The Season for Gold? Not Yet

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"Is this the end of gold's bull run? Hardly."

Most commodity traders have at least some passing acquaintance with seasonality—the tendency for goods' prices to strengthen or weaken at different times during the year. After all, there are times appropriate for the planting and harvest of agricultural commodities such as corn and cotton and, as a consequence, periods of relative dearth and surplus.

Seasonality isn't limited to food and fiber, though. Were you aware that gold exhibits seasonality, too?

Gold's "high season," if you will, is mid-to-late September, largely reflected as spikes in the October and December COMEX deliveries. Demand for gold traditionally peaks when Indian farmers invest their harvest profits in metal. About 40% of the subcontinent's gold demand, in fact, balloons just ahead of the October-November festival and wedding season when the market is crowded by purchasers of nuptial jewelry.

Gold has low seasons, too. For example, there's a mid-March low that sets up a rally through May. Then there's gold's weakest period, which typically runs from June through late July. These tendencies prevail even in secular bull markets.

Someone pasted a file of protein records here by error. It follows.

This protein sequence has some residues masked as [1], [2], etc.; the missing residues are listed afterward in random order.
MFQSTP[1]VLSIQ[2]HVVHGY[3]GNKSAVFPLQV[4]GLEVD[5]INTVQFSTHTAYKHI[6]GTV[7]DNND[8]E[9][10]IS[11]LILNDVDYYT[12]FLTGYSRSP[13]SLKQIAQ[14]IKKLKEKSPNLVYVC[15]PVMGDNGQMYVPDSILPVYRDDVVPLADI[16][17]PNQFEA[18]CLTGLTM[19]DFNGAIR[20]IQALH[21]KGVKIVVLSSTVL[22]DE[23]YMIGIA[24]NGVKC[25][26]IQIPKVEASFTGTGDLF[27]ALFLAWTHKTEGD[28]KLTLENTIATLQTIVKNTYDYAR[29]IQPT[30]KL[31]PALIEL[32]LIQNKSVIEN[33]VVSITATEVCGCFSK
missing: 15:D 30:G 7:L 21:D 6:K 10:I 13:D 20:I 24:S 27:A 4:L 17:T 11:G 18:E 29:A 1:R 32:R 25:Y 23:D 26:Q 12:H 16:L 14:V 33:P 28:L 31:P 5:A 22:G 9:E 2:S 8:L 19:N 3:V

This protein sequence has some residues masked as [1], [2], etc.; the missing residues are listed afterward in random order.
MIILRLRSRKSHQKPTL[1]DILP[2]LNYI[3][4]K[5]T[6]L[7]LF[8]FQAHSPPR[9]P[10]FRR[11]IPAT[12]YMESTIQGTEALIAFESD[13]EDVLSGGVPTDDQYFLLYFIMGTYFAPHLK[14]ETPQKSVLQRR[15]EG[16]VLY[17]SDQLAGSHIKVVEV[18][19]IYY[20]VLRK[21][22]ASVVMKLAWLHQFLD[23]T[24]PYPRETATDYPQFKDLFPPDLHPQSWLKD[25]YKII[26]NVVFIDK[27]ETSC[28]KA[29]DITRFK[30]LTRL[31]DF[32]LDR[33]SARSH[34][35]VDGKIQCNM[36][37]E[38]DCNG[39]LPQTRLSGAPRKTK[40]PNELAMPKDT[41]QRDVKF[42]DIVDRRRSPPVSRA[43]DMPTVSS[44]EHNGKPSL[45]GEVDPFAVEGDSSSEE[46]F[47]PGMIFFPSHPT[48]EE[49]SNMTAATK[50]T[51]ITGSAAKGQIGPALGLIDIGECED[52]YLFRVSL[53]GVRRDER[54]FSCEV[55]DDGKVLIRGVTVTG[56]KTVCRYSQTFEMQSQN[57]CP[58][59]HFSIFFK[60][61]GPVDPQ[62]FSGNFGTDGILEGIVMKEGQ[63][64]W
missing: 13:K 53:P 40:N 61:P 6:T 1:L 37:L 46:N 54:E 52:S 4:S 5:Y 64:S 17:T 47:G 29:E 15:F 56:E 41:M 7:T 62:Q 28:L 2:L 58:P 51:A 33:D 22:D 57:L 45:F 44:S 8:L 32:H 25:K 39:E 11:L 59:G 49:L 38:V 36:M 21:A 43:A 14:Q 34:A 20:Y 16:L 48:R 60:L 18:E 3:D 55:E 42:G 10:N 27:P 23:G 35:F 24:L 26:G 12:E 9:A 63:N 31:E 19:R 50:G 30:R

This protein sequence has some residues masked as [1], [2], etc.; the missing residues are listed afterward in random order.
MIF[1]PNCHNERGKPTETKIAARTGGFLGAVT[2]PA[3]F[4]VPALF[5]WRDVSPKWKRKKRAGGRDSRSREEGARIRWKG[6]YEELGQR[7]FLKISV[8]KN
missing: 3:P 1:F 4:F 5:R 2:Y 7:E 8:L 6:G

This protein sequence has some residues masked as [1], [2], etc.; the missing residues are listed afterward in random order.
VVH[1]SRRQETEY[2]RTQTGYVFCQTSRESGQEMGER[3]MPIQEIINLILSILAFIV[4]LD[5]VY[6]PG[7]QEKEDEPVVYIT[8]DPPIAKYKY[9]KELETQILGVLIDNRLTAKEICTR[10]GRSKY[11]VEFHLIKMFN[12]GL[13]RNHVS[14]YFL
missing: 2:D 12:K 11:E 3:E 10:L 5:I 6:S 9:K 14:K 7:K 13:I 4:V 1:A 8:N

I ask you now to regard the calendar. We're just into June.

Wednesday's COMEX trading gave strong indications that a short-term top's been posted. June gold started the day aiming for new highs, but interest fizzled as the day progressed, setting up a close near session lows. For the day, June gold's settlement at $963.40 represented an $18 retreat through near-term support.

A number of technical metrics - MACD, stochastics and RSI, in particular—also heeled over from the week's overbought levels. Put simply, gold now looks likely to start its summertime grind with sideways-to-lower trade.

If June gold breaks below yesterday's low of $941, the bears' first downside objective would be around the $941-$947 level. Underneath that are key retracements between $888 and $898 that are likely to be defended.

Is this the end of gold's bull run? Hardly. It's simply a manifestation of the market's pulse.

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